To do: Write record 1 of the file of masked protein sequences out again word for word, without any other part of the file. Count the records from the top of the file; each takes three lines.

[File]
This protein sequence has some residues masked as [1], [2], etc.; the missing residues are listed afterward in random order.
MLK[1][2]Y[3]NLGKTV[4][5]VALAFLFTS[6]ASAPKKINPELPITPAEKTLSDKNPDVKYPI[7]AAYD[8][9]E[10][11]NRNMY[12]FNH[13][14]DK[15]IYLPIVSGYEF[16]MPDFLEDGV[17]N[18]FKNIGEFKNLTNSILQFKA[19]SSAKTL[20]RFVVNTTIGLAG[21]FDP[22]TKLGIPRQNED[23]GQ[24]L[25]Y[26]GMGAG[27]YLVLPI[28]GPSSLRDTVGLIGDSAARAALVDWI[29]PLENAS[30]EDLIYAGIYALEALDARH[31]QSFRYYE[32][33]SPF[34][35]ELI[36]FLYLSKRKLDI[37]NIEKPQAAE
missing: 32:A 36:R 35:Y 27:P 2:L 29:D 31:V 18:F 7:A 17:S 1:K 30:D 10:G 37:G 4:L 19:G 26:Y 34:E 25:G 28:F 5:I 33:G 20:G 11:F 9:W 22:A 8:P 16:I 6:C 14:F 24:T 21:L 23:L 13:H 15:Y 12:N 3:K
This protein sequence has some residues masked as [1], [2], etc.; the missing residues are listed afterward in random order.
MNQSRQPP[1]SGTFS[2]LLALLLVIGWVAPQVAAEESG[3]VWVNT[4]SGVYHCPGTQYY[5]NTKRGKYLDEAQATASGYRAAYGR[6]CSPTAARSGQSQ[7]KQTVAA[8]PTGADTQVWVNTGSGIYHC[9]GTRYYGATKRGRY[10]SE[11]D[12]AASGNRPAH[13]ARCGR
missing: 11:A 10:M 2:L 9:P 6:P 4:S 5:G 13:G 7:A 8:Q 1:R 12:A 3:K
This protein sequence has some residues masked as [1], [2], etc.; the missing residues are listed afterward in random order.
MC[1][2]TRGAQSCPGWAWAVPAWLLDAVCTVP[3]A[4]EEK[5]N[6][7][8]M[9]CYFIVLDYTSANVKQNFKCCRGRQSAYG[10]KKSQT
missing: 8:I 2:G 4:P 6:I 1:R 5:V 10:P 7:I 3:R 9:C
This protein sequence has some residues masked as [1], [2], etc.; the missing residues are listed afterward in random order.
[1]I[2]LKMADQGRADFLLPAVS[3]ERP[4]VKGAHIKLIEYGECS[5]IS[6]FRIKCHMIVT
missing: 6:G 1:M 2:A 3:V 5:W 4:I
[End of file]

This protein sequence has some residues masked as [1], [2], etc.; the missing residues are listed afterward in random order.
MLK[1][2]Y[3]NLGKTV[4][5]VALAFLFTS[6]ASAPKKINPELPITPAEKTLSDKNPDVKYPI[7]AAYD[8][9]E[10][11]NRNMY[12]FNH[13][14]DK[15]IYLPIVSGYEF[16]MPDFLEDGV[17]N[18]FKNIGEFKNLTNSILQFKA[19]SSAKTL[20]RFVVNTTIGLAG[21]FDP[22]TKLGIPRQNED[23]GQ[24]L[25]Y[26]GMGAG[27]YLVLPI[28]GPSSLRDTVGLIGDSAARAALVDWI[29]PLENAS[30]EDLIYAGIYALEALDARH[31]QSFRYYE[32][33]SPF[34][35]ELI[36]FLYLSKRKLDI[37]NIEKPQAAE
missing: 32:A 36:R 35:Y 27:P 2:L 29:D 31:V 18:F 7:A 17:S 1:K 30:D 10:G 37:G 4:L 19:G 26:Y 34:E 25:G 28:F 5:I 33:G 20:G 11:F 9:W 22:A 8:P 16:I 6:C 14:F 24:T 21:L 23:L 13:H 15:Y 12:N 3:K